No Gimmicks Street Knowledge: Relapse Part Two

The entertainment industry- from Hollywood, to the television studios, to the music business- is in a sad state. It’s rare to see something new and worth your time these days. What happens when I put aside my 1980s and 90s Hip Hop to listen to some rap music of today?

Last week we sat down and discussed Eminem’s 2009 album Relapse. We listened to 20 tracks, following a story about rehab, relapse into drug use, and the resulting mayhem that caused. But Relapse was more than 20 tracks from the get-go; there were twenty published tracks, and two bonus tracks that only owners of the CD were intended to know about and look up. On top of that, seven months later and knowing he was going to miss his late 2009 deadline for Relapse 2 (later to be renamed Recovery), Eminem released Relapse: Refill, seven more tracks to fall under the grand umbrella of Relapse. What does that mean for us? Well, for starters, that’s nine tracks, all music, that I still need to cover to complete this review!

Let’s start off with the Relapse Bonus Tracks: “My Darling” and “Careful What You Wish For”. After an “I’m on top and this is how I do” establishing verse, “My Darling” continues the narrative of Relapse; in this case, Marshal and Shady have a conversation. No, this is not “T.I. Vs T.I.P.” from Trap Musik. In “My Darling”, Shady is depicted as a demon- Marshal sold his soul to him for a record deal. Marshal replies “but I already killed you,” referring once again to the song “When I’m Gone” from Curtain Calls. Dr Dre appears on the track, voicing the satirical opinion that “since you got off your drugs you’ve got a lot softer”, echoing public and critical opinion to Em’s post-Shady albums (Note that almost every track on Relapse was written and recorded by a sober Eminem). The track concludes that as long as Em is alive, Slim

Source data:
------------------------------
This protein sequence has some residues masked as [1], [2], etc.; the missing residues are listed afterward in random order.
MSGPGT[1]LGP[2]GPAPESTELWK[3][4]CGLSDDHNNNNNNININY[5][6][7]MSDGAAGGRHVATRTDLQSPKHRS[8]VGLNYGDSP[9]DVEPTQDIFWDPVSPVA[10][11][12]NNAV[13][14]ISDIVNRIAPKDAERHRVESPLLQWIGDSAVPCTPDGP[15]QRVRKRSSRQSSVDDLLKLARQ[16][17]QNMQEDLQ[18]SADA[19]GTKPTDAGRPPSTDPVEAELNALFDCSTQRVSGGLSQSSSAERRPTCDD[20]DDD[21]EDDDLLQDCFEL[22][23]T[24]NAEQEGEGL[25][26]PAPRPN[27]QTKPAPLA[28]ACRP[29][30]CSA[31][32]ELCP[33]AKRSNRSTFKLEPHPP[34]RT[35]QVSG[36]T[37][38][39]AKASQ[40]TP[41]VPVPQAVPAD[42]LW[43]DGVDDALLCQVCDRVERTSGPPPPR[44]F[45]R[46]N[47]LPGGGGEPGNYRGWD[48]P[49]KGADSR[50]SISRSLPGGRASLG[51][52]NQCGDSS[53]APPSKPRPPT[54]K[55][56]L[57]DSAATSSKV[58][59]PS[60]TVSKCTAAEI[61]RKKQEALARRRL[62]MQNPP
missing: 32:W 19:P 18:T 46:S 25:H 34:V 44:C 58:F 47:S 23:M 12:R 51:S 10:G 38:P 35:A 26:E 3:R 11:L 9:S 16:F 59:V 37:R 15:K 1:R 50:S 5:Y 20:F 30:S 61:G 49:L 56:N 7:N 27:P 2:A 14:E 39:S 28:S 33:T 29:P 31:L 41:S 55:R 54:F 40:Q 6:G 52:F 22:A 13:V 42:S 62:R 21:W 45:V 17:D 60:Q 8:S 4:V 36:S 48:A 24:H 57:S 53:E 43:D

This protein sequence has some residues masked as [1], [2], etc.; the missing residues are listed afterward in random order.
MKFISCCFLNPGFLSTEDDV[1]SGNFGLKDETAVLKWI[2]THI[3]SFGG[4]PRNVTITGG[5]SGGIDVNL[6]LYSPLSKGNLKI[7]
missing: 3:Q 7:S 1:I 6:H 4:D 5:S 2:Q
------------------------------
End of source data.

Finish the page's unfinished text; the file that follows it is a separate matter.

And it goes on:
Analyzing Relapse by genre

Shady will be a part of him, whether he likes it or not.

On a different tip, “Careful What You Wish For,” Eminem approaches his criticism from a different angle, stating that every CD he’s put out was originally bashed before receiving its due praise, and Encore is no different. More on focus, Mathers recounts his history with fame, his reaction to it, and the situations that it has put him in.

Both of these tracks are about what one would expect from another Relapse track. “My Darling” involves Eminem talking, rapping and singing, as well as speaking the opposing side of a conversation by artificially deepening his voice. “Careful What You Wish For” is a more straight-forward rap track (although Em does sing the hook) of the sort that I personally look for on a record like this. The only thing these two really do for the album is to add two more standard quality, non-pop songs, giving it a more favorable balance in my eyes, but that’s about it.

As for Refill, it starts off with the hit single “Forever” from the More Than a Game soundtrack. This single was everywhere for months, and with good reason. I’m not sure what there is to say that hasn’t been said already, but in case there’s anybody out there who hasn’t heard it, I’ll give my thoughts. “Forever” focuses on upcoming rapper Drake, who sings the hook and raps the first verse. Both of these are catchy enough to make a lasting impression. Kanye West pretty much imitates Drake’s verse here, and as Drake’s style itself is basically an imitation of Lil Wayne’s, that doesn’t say much for Kanye. Wayne follows Kanye, and anybody who knows my taste won’t be surprised that I find Weezy’s verse the weakest on the track. Still, Wayne did have a memorable line in “life is like a fuckin’ roller coaster then it drops/ but what should I scream for? This is my theme park”, which puts him one over Yeezy. Eminem’s verse, of course, is the whole reason it’s on Refill, and the reason why I would listen to this track on repeat for most of the winter. “Forever” links Relapse with its mentions of Hannibal Lecter and Slim’s overdose, with the flow that singles have indicated we should expect on Recovery (note that at the time of writing this, only one single off Recovery has been recognized by Wikipedia, and I’ve heard two other songs that I can’t name off of HOT97), Eminem fans will be pleased to hear Eminem spout that “he could make them look like bozos; he’s wonderin’ if he should spit this slow/ fuck no”. Em kills on this track, no ifs, ands or buts about it.